Incitatus

From Simple English Wikipedia, the free encyclopedia
Jump to navigation Jump to search
John Victor Adams' drawing of Caligula and Incitatus.

Incitatus was Emperor Caligula's favorite horse. He lived in Ancient Rome around 40 c.e. His name means "fast-moving."

There is a story that Caligula made his horse a senator, but it is probably not true. According to historian Mary Beard, no ancient historian who was alive at the same time as Caligula ever said Caligula really made Incitatus a senator, and it is likely that he only told a joke about doing it.[1]

Ancient historians do say Caligula gave his horse many gifts. In 121 c.e.,[2] in his book The Twelve Caesars, the historian Suetonius says of Incitatus: "Besides a stall of marble, a manger of ivory, purple blankets and a collar of precious stones, he even gave this horse a house, a troop of slaves and furniture, for the more elegant entertainment of the guests invited in his name; and it is also said that he planned to make him consul."[3][4]

In fiction[change | change source]

In Robert Graves' 1934 book I, Claudius, the fictional Caligula does make the fictional Incitatus a senator and gives him an ivory trough to eat out of.[5] This is one of the ways Graves shows that Caligula has become mentally unstable. After Caligula dies, Claudius treats Incitatus like a normal horse again.[6]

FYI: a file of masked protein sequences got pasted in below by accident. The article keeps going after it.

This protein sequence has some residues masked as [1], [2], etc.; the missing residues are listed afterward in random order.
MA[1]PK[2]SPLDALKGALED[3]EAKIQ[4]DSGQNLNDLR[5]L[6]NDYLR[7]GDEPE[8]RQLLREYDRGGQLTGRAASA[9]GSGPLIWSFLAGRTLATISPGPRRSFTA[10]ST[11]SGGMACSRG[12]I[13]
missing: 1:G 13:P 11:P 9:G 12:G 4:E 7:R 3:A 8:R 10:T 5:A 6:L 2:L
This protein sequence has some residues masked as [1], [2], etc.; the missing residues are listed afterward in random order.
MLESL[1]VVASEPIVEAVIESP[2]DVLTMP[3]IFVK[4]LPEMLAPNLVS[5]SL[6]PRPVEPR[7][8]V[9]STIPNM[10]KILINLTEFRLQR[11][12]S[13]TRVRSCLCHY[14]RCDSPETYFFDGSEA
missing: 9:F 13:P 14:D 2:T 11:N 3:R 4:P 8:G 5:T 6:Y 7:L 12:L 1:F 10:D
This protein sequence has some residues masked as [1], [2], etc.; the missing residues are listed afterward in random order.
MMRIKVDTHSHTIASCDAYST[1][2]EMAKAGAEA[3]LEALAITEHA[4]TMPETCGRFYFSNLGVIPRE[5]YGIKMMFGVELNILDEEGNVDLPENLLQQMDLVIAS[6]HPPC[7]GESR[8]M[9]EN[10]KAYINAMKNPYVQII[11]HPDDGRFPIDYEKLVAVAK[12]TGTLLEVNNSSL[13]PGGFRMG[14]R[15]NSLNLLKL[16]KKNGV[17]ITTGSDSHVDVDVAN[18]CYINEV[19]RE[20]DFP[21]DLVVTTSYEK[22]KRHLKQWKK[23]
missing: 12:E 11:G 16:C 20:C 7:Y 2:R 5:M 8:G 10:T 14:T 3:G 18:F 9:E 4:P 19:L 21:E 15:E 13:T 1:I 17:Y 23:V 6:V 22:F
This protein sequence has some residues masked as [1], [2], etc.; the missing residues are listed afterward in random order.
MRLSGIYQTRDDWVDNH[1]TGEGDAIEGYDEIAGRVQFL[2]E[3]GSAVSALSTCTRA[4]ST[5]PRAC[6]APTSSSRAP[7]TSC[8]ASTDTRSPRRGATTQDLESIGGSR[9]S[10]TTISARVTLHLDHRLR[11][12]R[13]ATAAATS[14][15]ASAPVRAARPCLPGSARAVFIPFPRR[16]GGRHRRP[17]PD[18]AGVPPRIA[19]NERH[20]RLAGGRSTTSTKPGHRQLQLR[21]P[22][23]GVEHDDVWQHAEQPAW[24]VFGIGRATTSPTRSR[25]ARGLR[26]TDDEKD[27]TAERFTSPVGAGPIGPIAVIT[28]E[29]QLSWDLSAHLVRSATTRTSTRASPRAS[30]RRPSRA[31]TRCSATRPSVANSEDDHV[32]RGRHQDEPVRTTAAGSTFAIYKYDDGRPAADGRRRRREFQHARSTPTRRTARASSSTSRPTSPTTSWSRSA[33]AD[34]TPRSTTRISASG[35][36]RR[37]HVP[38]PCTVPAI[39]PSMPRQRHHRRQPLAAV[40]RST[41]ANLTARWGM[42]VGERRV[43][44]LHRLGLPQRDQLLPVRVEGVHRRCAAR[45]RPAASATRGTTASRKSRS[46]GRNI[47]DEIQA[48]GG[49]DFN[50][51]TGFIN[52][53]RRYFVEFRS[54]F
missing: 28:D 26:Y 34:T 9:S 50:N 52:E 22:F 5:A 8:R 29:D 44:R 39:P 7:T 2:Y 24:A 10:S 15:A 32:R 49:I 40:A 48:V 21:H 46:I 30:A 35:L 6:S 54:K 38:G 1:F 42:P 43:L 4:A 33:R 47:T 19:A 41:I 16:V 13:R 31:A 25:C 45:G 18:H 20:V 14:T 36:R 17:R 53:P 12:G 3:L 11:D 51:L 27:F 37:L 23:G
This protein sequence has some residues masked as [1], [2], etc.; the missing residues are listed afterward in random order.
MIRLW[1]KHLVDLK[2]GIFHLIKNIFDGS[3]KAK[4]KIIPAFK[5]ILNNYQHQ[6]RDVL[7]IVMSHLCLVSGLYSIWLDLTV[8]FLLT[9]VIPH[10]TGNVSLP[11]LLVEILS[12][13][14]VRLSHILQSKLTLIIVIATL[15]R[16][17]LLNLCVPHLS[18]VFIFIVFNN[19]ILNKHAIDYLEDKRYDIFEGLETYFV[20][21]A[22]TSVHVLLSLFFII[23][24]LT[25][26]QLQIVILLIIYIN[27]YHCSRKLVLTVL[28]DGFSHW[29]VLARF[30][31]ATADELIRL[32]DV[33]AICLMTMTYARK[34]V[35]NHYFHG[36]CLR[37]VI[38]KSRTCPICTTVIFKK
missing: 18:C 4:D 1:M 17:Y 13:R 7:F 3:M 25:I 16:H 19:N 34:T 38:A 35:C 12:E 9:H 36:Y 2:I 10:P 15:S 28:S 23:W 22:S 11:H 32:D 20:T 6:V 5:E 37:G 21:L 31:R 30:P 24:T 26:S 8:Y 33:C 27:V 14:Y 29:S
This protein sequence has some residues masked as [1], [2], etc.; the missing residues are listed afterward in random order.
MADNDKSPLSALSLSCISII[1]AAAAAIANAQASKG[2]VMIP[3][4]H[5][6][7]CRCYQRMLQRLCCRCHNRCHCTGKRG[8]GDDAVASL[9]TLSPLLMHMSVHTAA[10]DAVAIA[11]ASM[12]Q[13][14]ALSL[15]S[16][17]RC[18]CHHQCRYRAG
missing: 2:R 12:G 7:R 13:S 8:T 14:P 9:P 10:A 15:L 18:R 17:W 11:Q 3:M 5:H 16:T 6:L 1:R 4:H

A talking version of Incitatus appears as a villain in Rick Riordan's 2018 young adult novel The Burning Maze.

References[change | change source]

  1. Tom Meltzner (June 30, 2013). "Caligula with Mary Beard – TV review". Retrieved June 30, 2020.
  2. Alexander Thomson (ed.). "C. Suetonius Tranquillus, The Lives of the Caesars". Tufts University. Retrieved June 29, 2020.
  3. Suetonius (1913). "The Twelve Caesars". Loeb Classical Library. Retrieved June 29, 2020.
  4. David Woods (December 2014). "Caligula, Incitatus, and the Consulship (Preview)". Classical Quarterly. 62 (2): 772–777. Retrieved June 30, 2020.
  5. Robert Graves (1934). I, Claudius (Vintage International 1989 ed.). Random House. p. 408. ISBN 0-679-72477-X.
  6. Robert Graves (1935). Claudius the God (Vintage International 1989 ed.). Random House. p. 101. ISBN 0-679-72573-3.